Mixed Messages in Outlook for Media Advertising

TV pattern

The New York Times juxtaposes conflicting views on the outlook for media spending and the recovery of the ad industry in “The Outlook is Murky for Media Advertising.”

On one side of the debate are analysts like UBS’ Matthieu Coppet, who thinks there will be a “relatively robust recovery in ad spending” beginning in 2010. On the other side are people like Gerhard Zeiler, the chief executive of the RTL Group, the largest European TV broadcaster, who thinks “the good times will not return anytime soon.” Zeiler goes on to say “Nor do I think they will return to previous levels as fast and easily as some of us may think.”

Although this particular dialog is focused on large advertisers that buy national media, we think it’s quite relevant to the local ad space as well. When it comes to an overall prognosis for local ad spending, count us at BIA/Kelsey as closer to the perspective of Mr. Zeiler. In our recent Media Ad View forecast, we projected a decline of 9 percent in local ad spending, from $155.3 billion in 2008 to $141.3 billion in 2009. And significantly, we project that in 2013, local ad spending will have recovered only to $144.4 billion, still well under the 2008 level.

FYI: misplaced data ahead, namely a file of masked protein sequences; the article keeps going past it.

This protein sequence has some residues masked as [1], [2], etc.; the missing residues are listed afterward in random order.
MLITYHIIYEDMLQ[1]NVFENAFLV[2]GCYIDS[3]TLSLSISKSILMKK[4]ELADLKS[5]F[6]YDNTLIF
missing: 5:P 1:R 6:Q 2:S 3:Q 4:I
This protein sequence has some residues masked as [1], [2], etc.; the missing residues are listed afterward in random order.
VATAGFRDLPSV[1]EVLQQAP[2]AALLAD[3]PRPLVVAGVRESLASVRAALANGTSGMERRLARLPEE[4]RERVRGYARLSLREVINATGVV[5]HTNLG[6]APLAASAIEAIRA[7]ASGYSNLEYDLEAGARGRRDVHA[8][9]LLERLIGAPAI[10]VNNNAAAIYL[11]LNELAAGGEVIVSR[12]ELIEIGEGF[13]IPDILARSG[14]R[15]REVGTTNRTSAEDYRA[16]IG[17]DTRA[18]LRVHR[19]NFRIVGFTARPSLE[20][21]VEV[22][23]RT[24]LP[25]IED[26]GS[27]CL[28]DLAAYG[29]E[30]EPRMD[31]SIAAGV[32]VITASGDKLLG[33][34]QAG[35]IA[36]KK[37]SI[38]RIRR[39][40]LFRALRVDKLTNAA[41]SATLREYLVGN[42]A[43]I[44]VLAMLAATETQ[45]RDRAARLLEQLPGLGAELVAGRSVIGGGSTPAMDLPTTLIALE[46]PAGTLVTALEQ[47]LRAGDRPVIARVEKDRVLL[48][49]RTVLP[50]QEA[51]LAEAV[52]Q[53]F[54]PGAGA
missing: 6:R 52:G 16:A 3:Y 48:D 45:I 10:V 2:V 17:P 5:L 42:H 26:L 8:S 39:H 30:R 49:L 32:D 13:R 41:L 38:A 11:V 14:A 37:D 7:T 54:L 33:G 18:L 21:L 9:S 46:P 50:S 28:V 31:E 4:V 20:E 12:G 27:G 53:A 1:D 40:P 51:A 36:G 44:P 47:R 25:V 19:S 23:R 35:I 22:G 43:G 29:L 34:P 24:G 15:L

(Like most other analysts, we’re continually reviewing our forecast, and will be updating it in October. From what we know now, however, we don’t think the picture will be rosier than it was in the spring.)

Much of this debate is framed in terms of the net effect of the structural changes in the advertising market vs. the recent collapse — and projected recovery — in the business cycle. Being closer to Mr. Zeiler’s perspective, we believe that over time, the structural changes will outweigh the cyclical rebound. Our research and experience tell us that digital and online media are having a profound and lasting impact on media selection and spending levels.

The net impact will be overall ad spending lower than it is today, both in dollar terms, and as a percentage of GDP. We believe the power of these structural changes cannot be overcome by even a robust economic cycle, and that a new baseline for advertising spending is in the process of being established.

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